Some 22,000 years ago, they were the largest group of humans on earth: the Khoisan, a tribe of hunter-gatherers in southern Africa.
Today, only about 100,000 Khoisan, who are also known as Bushmen, remain. Stephan C. Schuster, professor at Nanyang Technological University in Singapore, has published new research about the tribe, many of whom now live in poverty, their cultural traditions endangered. Diane Cole from npr.org spoke to Schuster about his study and the lives of the Khoisan.
How did it happen that a group that was once in the majority is now so small?
First of all, the fact that 7 billion people now live on earth makes it almost impossible for us to understand how few people lived in the past. About 10,000 years ago, there were not more than 1 million on the planet. And 100,000 years ago, only a few 10,000s. The whole genome sequences we analyzed show that there was a time when the non-Khoisan peoples were not doing as well as the Khoisans.
What happened to tip the balance?
Changes in the climate. Before 22,000 years ago, the southern part of Africa where the Khoisan lived was wetter, with more precipitation, compared to the dryer western and central parts of the continent where other groups lived. A dryer climate meant fewer wild game and less food, which translates into fewer children. So other populations dropped significantly while the Khosian's population stayed about the same. But after the last ice age ended, the climate changed, and for reasons we don't understand the other African populations expanded, and the exponential growth of humans across the earth began.
How do the Khoisan maintain their way of living today?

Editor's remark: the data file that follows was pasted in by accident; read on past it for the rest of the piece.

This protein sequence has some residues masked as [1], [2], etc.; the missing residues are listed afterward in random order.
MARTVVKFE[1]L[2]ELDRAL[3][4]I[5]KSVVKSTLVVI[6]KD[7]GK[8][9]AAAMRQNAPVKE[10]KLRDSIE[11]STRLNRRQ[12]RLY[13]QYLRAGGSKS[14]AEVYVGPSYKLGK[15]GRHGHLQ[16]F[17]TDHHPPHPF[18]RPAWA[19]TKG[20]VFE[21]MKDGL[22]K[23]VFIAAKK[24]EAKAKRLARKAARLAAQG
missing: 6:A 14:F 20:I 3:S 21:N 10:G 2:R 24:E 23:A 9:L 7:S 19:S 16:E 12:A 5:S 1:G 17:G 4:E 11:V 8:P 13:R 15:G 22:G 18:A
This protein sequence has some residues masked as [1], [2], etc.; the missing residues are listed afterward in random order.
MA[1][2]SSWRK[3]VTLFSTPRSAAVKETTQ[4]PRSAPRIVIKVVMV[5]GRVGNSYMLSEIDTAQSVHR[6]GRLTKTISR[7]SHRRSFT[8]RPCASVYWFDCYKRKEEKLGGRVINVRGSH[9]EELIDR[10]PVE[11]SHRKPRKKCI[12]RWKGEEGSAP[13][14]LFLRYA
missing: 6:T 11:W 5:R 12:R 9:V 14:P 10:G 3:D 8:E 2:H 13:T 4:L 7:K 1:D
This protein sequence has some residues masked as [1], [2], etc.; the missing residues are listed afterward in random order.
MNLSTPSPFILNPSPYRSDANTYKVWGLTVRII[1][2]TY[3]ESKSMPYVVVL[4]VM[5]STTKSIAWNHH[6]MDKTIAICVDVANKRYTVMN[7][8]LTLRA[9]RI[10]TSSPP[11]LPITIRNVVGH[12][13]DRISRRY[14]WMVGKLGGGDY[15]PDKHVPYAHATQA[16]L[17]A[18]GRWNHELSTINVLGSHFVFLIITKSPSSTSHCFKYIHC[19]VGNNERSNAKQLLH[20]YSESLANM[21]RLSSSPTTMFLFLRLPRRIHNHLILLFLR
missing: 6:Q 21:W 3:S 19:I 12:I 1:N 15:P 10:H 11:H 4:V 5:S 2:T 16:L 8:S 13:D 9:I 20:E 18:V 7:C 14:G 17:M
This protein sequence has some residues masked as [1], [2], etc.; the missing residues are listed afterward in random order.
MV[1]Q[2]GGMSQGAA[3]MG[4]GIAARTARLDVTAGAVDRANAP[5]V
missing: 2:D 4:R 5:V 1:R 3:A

The answer is they don't. We are seeing the end of their culture and their hunter-gatherer lifestyle, which is being replaced by herding and agriculture.
In Botswana, there is a law that the hunter-gatherers cannot hunt anymore. There are land disputes and in many cases they are being pushed off the land they used to hunt or consider sacred. They are considered lowlifes in society and have very little political representation. In many ways this replicates what happened to the indigenous people of North America, who by the way were also hunter gatherers.
Can you describe the Bushmen culture and what is being lost?
The most important thing is the language. This is a "click language" in which clicks are like consonants. Linguists believe that the more clicks you have the older the language is, and this one has five, the most of any. There is also beautiful traditional music and singing that will be lost.
What about other skills and types of knowledge particular to the Khoisan?
They have incredible knowledge about animal behavior and about the environment. Where you and I would only see plants and scrub and thorn and dry wood, they see a lot of things you can eat. If you walk with a Bushman in the bush, he is constantly eating because he always finds something to nibble or chew on, and of course this is precious knowledge that we don't have. This is also their pharmacy, the herbs or the natural substances within the plants that will help them when they have ailments. Even the elders have absolutely pristine hearing and clear vision. And I think it is understandable if your life depends on your hunting skills.
Can you talk about how they hunt?
They use a very small bow and very short arrow, which they make, and on the tip of the arrow they place a poison that they produce from caterpillars. They are also amazing masters of trapping. They make the traps not with metal or rope but only with natural materials like branches and grass and leaves. All this knowledge will be lost if the younger generation does not get the chance to live this lifestyle. It might already be too late.
What lesson should we take from the population patterns you've traced?
The most important factor for changes in the population is the climate. The key thing we want people to know is that there were times when there were so few humans, we got close to being wiped out. This is also the pattern we see in endangered species today. We look at ourselves as invulnerable, but we should not take for granted that the climate won't change in the future in ways that will endanger us. We need to take climate seriously.
The article originally published on www.npr.org.
The article was adapted by The Travel Club editorial staff.